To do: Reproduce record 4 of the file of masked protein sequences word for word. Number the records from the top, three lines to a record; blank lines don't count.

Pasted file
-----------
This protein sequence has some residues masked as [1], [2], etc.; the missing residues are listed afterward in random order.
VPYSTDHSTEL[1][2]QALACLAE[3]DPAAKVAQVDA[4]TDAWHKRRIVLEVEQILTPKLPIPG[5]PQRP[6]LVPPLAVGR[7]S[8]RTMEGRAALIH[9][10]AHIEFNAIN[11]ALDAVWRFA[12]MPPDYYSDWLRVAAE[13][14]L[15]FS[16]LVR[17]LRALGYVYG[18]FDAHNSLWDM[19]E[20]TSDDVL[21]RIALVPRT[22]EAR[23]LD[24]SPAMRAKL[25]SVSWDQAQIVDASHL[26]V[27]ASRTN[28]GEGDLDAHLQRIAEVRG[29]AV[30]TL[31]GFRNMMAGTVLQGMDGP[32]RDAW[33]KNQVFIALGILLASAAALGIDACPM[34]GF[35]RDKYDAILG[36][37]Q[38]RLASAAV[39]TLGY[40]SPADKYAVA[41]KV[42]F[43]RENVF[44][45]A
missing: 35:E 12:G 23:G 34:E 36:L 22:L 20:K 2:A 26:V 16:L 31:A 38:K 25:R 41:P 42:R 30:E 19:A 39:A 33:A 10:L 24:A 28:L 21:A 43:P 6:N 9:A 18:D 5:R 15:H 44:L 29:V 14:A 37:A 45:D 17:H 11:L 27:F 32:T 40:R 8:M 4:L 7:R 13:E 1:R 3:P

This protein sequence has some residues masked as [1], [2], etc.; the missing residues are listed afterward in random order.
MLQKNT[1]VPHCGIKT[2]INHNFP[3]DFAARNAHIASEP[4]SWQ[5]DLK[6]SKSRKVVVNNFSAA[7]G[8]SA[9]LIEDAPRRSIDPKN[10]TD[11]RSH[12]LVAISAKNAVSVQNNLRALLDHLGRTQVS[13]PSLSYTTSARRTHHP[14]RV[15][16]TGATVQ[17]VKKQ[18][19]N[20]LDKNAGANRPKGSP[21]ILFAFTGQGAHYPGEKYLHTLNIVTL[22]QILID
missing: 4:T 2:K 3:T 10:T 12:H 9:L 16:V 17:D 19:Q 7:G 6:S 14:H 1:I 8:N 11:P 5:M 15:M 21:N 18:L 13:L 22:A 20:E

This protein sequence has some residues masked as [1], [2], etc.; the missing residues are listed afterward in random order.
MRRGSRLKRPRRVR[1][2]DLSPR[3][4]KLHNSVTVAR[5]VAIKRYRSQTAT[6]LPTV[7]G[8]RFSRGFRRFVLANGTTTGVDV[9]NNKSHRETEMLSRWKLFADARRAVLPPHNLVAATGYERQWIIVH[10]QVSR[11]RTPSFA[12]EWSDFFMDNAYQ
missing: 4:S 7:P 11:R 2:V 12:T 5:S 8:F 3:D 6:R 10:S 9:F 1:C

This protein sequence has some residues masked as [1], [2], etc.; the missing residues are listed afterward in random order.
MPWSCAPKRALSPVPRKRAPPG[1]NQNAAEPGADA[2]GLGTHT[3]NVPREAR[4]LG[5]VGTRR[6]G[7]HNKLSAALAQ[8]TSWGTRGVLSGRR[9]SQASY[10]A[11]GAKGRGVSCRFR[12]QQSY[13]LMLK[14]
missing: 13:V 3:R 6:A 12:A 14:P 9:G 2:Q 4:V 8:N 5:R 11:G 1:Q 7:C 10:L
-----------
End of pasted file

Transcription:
This protein sequence has some residues masked as [1], [2], etc.; the missing residues are listed afterward in random order.
MPWSCAPKRALSPVPRKRAPPG[1]NQNAAEPGADA[2]GLGTHT[3]NVPREAR[4]LG[5]VGTRR[6]G[7]HNKLSAALAQ[8]TSWGTRGVLSGRR[9]SQASY[10]A[11]GAKGRGVSCRFR[12]QQSY[13]LMLK[14]
missing: 13:V 3:R 6:A 12:A 14:P 9:G 2:Q 4:V 8:N 5:R 11:G 1:Q 7:C 10:L